From: Robert J. Bradbury (firstname.lastname@example.org)
Date: Tue Jan 22 2002 - 13:04:37 MST
With regard to Enron executive compensation, the NY Times has
Most of Lay's compensation was in stock options, most of which
I expect were probably underwater during 2001 (i.e. the exercise
price on the options was below the open market price on the stock).
It is a little known fact about stock options that when you exercise
them, you have to pay taxes on the difference between the exercise
price and the market price. If the differential is wide this can
lead to a very significant tax bill with no funds to pay for them
unless you sell the stock. If you sell the stock this of course
increases your tax bill, typically at short term capital gains rates.
If the stock price declines significantly after exercise, you can get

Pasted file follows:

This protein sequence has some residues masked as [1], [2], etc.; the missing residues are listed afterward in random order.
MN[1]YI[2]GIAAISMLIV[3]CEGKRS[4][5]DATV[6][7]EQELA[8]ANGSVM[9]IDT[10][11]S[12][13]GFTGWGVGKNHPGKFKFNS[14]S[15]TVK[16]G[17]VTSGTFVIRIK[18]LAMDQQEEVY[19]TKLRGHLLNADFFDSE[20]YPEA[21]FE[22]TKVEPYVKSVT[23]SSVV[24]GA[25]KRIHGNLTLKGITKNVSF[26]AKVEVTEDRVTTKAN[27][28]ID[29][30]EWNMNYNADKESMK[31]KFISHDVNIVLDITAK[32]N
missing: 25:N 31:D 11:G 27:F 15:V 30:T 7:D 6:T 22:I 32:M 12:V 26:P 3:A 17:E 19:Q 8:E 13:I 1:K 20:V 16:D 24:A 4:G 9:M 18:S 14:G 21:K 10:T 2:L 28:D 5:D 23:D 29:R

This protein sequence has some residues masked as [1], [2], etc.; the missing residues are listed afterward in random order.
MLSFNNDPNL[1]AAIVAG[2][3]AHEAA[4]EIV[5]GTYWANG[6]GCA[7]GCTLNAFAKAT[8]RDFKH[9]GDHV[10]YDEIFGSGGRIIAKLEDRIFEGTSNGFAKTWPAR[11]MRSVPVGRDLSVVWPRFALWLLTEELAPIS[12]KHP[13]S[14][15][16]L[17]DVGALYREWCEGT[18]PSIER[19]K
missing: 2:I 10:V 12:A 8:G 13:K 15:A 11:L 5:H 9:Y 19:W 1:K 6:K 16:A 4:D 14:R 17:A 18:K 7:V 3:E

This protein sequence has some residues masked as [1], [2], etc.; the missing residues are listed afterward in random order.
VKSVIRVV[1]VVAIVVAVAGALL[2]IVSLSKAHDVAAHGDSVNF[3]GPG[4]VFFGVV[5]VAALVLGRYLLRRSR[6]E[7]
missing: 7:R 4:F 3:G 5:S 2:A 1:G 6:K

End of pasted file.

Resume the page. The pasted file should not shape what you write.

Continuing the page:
screwed by this (have to pay a tax bill but lack the resources to pay
Its a complex part of the tax code and given the probable run-up
of Enron stock (and Lay's other investments) in '99 and early '00,
followed by the rapid decline I could see him getting caught in
a squeeze big time.
One thing that is clearly true from looking at the chart is that
Kenneth Lay has once had several hundred million dollars worth
of stock options in Enron that are now essentially worthless.
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